Progress was made last week on the airport security front. Backlash over the TSA’s invasive full body scanners and pat-downs is rapidly escalating and a number of key news items suggest the public is finally starting to push back.
Most notably, there is now a glimmer of hope that the TSA will scale back pat-down searches. In a statement just hours after making his rounds on the Sunday talk shows, TSA Administrator John Pistole stated the agency would work to make airport screenings "as minimally invasive as possible." Of course he gave no specifics and set no timeline, but his words are in stark contrast to his comments earlier in the day that no changes would be made to security screening during the busy holiday travel period. Both President Obama and Secretary of State Clinton publicly expressed their reservations over TSA screening procedures today, perhaps contributing to this potential softening of policy.
And there are other encouraging signs that changes may be coming to the TSA.
1. Orlando will opt out of TSA-administered security
Though largely symbolic because the TSA will still call the shots in terms of specifying security protocol–including pat-downs and nude-o-scopes, the tenative decsion at Sanford Airport in Orlando to hire private screeners in lieu of DHS-employed government employees is a positive step. It sends a message to the thousands of TSA smurfs (blue-shirt front line employees) that "just following orders" is not a valid excuse. No doubt, some of the same people will be hired back, though probably at lower wages, but hopefully this type of scandal will be curtailed:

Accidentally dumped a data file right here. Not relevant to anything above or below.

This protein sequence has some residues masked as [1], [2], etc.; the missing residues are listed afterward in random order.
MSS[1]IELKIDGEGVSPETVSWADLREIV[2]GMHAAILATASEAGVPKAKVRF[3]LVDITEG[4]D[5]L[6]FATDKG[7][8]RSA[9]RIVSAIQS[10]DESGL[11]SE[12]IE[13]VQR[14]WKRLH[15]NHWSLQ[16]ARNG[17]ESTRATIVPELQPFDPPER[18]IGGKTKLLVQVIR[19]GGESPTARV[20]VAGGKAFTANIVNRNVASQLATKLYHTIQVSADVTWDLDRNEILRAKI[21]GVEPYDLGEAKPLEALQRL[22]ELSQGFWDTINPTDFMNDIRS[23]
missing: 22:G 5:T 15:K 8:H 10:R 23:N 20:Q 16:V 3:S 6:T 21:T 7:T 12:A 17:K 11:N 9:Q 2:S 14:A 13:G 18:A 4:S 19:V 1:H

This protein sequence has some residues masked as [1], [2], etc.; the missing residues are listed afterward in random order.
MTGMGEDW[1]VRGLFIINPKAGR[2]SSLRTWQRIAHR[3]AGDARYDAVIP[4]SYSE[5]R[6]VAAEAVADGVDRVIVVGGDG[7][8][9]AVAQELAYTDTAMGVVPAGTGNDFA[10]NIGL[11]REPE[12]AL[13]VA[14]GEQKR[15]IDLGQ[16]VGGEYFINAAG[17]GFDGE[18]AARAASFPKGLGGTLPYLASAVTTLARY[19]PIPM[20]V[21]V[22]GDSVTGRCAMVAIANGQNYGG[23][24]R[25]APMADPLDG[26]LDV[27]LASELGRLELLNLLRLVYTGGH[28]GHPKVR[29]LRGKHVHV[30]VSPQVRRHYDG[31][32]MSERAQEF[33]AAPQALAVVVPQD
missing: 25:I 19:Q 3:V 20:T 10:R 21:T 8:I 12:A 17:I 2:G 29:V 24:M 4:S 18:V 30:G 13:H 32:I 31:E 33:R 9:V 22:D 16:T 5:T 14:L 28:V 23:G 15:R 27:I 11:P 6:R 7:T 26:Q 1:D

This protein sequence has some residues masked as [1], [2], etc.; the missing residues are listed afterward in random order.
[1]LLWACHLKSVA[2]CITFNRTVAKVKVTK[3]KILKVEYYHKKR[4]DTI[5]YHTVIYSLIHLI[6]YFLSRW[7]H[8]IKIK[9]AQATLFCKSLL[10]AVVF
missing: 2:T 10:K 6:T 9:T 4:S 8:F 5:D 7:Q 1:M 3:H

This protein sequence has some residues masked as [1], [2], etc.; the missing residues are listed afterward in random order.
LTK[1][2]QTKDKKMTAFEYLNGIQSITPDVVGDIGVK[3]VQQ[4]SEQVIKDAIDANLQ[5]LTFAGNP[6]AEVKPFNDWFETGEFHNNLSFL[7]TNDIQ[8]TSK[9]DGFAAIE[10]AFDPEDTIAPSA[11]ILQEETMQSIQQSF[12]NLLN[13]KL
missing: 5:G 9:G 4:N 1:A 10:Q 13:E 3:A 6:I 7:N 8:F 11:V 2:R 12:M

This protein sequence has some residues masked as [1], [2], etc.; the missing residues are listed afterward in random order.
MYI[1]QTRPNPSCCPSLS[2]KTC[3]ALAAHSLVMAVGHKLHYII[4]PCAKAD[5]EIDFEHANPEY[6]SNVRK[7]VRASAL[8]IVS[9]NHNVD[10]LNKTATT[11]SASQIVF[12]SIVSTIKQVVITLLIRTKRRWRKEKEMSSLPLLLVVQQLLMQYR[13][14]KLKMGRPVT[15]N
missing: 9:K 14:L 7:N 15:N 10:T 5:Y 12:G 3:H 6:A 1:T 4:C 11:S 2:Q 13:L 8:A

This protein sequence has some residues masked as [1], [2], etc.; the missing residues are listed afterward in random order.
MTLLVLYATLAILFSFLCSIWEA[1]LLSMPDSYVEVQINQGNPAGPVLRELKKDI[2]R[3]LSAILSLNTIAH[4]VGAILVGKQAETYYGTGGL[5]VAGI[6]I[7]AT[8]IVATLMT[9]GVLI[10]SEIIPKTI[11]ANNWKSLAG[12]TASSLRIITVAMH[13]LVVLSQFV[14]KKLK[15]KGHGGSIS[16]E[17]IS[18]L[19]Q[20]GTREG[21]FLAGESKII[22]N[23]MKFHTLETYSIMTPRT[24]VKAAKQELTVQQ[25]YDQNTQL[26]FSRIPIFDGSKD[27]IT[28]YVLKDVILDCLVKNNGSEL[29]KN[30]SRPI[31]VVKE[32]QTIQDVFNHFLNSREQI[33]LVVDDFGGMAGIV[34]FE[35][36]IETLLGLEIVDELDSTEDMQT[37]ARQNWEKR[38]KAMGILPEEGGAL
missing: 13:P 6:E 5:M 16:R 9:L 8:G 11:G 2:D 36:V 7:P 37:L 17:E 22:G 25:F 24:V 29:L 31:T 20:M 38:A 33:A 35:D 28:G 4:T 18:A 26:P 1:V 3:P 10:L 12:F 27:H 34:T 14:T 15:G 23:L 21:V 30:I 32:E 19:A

I worked at the Orlando International Airport and the management that worked their (many have since been promoted to move them out of the public eye) broke EEO laws and were found guilty, sexually harassed female workers (he is still there), falsified payroll documents, covered up blatant incidents of wrong doing, engaged in retaliation against employees who stood up to them, protected and promoted unqualified employees into management positions (they needed their buddies up there with them) and some were just an embarrassment in the way they treated passengers. We also had our share of really shitty employees – a few child molesters (fired eventually), sex scandals, drug and weapon smuggling, theft and some that were just embarrassments for existing in they way they treated passengers (like snickering, purposely holding people just to be an ass, and abusing their authority).
2. Incoming Chairman of House Tranportation Committee doesn’t like what the TSA is doing
The incoming leaders of the House Transportation Committee on Friday called the new airport pat-down procedures "overly intrusive" and demanded that the Transportation Security Administration restrict their use.
In a letter to the TSA, Rep. John Mica, R-Fla., and Rep. Thomas Petri, R-Wis., who are set to assume leadership of aviation issues in Congress next year when Republicans take control, said only the highest risk passengers should be subjected to the more aggressive pat-downs.
It is the harshest reaction to date on the new searches from key leaders in Congress.
"The entire focus of TSA’s efforts to improve aviation security needs to be revisited," Mica and Petri wrote in the letter. They accused TSA of reacting to old threats — in this case, the so-called "underwear bomber" who attempted to blow up a jet last Christmas — while failing to be "proactive."
Mica wants to wholly privatize airport screening again and is against the Opt Out day this Wednesday, urging today on CNN for passengers to be patient by arguing, “I think the public needs to work with us. We will get it right.”
I have one word for the Congressman: hurry.
3. Ron Paul’s bill, HR 4616, to protect Americans from the emotional and physical abuse of the TSA
4. Newspaper Coverage is highligting the TSA problem to the non-traveling public
Although the Los Angeles Times and Washington Post ran op-eds last week supporting enhanced pat-downs and full body scanners (I’ll get to those later this week), other newspapers have not been so charitable to the TSA. Since most Americans do not fly and are therefore not exposed to the TSA, it is essential that the "Fourth Estate" step in and educate these members of our society.
It’s going to be an interesting week!
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